Purpose: Using three separate models that included total body mass, total lean and total fat mass, and abdominal and thigh fat as independent measures, we determined their association with knee joint loads in older overweight and obese adults with knee osteoarthritis (OA).
Methods: Fat depots were quantified using computed tomography, and total lean and fat mass were determined with dual energy x-ray absorptiometry in 176 adults (age, 66.3 yr; body mass index, 33.5 kg·m−2) with radiographic knee OA. Knee moments and joint bone-on-bone forces were calculated using gait analysis and musculoskeletal modeling.
Results: Higher total body mass was significantly associated (P ≤ 0.0001) with greater knee compressive and shear forces, compressive and shear impulses (P < 0.0001), patellofemoral forces (P < 0.006), and knee extensor moments (P = 0.003). Regression analysis with total lean and total fat mass as independent variables revealed significant positive associations of total fat mass with knee compressive (P = 0.0001), shear (P < 0.001), and patellofemoral forces (P = 0.01) and knee extension moment (P = 0.008). Gastrocnemius and quadriceps forces were positively associated with total fat mass. Total lean mass was associated with knee compressive force (P = 0.002). A regression model that included total thigh and total abdominal fat found that both were significantly associated with knee compressive and shear forces (P ≤ 0.04). Thigh fat was associated with knee abduction (P = 0.03) and knee extension moment (P = 0.02).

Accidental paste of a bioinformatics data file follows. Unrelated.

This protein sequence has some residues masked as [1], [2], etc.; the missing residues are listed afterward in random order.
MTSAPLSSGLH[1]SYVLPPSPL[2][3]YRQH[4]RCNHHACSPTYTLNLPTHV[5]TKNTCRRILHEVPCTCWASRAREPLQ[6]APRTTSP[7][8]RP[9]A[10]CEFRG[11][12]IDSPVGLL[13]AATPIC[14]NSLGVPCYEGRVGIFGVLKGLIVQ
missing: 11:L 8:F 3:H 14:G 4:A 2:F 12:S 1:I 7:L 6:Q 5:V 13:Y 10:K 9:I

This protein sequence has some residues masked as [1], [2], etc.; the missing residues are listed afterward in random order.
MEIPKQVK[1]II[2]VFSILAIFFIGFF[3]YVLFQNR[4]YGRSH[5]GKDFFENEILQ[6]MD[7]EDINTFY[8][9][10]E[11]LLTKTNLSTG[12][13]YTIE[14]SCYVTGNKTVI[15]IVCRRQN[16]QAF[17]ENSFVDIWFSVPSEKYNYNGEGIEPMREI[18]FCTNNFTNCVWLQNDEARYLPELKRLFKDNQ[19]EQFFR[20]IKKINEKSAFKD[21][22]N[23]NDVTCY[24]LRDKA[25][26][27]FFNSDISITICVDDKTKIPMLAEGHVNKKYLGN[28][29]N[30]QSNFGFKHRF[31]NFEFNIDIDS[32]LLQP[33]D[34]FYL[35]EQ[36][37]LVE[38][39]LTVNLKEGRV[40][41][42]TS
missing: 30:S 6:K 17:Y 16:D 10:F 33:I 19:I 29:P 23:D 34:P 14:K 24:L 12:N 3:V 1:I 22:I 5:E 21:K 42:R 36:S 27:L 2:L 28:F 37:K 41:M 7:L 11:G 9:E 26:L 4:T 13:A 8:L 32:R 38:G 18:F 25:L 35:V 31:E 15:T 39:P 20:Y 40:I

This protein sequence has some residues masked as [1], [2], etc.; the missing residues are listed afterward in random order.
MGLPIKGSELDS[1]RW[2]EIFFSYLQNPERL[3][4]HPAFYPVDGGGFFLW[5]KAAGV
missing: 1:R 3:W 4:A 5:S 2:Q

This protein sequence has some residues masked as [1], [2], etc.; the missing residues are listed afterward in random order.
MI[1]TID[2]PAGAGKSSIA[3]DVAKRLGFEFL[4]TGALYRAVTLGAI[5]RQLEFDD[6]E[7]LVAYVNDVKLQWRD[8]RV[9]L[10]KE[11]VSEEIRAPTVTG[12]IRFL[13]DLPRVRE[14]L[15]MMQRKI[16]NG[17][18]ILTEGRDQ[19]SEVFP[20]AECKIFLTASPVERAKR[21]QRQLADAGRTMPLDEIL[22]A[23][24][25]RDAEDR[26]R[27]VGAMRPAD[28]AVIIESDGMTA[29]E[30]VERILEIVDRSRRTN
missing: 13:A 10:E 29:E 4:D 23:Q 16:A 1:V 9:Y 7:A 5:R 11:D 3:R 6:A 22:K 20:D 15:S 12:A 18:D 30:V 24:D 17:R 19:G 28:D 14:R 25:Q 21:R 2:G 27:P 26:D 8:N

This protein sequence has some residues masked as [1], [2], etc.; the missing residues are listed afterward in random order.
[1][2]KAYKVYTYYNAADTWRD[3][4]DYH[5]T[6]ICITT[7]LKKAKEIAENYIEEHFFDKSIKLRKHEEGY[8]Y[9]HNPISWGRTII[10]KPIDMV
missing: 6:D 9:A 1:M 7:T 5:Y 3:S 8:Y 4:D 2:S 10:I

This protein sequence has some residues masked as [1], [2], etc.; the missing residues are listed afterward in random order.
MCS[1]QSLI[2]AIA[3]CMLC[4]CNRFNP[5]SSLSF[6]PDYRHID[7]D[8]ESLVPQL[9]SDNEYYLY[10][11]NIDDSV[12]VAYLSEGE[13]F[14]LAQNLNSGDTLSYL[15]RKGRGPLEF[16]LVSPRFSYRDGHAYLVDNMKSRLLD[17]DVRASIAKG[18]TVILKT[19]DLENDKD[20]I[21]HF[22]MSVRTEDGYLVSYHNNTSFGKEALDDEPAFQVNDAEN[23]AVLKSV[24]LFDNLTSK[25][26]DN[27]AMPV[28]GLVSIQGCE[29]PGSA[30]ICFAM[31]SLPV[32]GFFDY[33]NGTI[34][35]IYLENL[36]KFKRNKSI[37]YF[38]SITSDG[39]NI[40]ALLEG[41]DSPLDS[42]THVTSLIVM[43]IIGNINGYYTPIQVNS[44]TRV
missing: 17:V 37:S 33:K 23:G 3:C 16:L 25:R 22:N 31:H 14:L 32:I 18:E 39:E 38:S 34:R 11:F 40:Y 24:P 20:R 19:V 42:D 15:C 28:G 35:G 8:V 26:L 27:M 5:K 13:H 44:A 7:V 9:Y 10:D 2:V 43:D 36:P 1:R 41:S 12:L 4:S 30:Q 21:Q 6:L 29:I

Conclusions: Thigh fat, consisting predominately of subcutaneous fat, had similar significant associations with knee joint forces as abdominal fat despite its much smaller volume and could be an important therapeutic target for people with knee OA.
1Department of Health and Exercise Science, Wake Forest University, Winston-Salem, NC; 2Department of Biostatistical Sciences, Wake Forest School of Medicine, Wake Forest University, Winston-Salem, NC; 3Section on Gerontology and Geriatric Medicine, Wake Forest School of Medicine, Wake Forest University, Winston-Salem, NC; 4Department of Exercise and Sport Science, East Carolina University, Greenville, NC; 5Department of Radiology, Wake Forest School of Medicine, Wake Forest University, Winston-Salem, NC; 6Department of Rheumatology, Royal North Shore Hospital and Kolling Institute, University of Sydney, Sydney, AUSTRALIA; 7Section on Molecular Medicine, Wake Forest School of Medicine, Wake Forest University, Winston-Salem, NC; and 8Department of Rheumatology and Immunology, Wake Forest School of Medicine, Wake Forest University, Winston-Salem, NC
Address for correspondence: Stephen P. Messier, Ph.D., J. B. Snow Biomechanics Laboratory, Department of Health and Exercise Science, Wake Forest University, Winston-Salem, NC 27109; E-mail: firstname.lastname@example.org.
Submitted for publication September 2013.
Accepted for publication January 2014.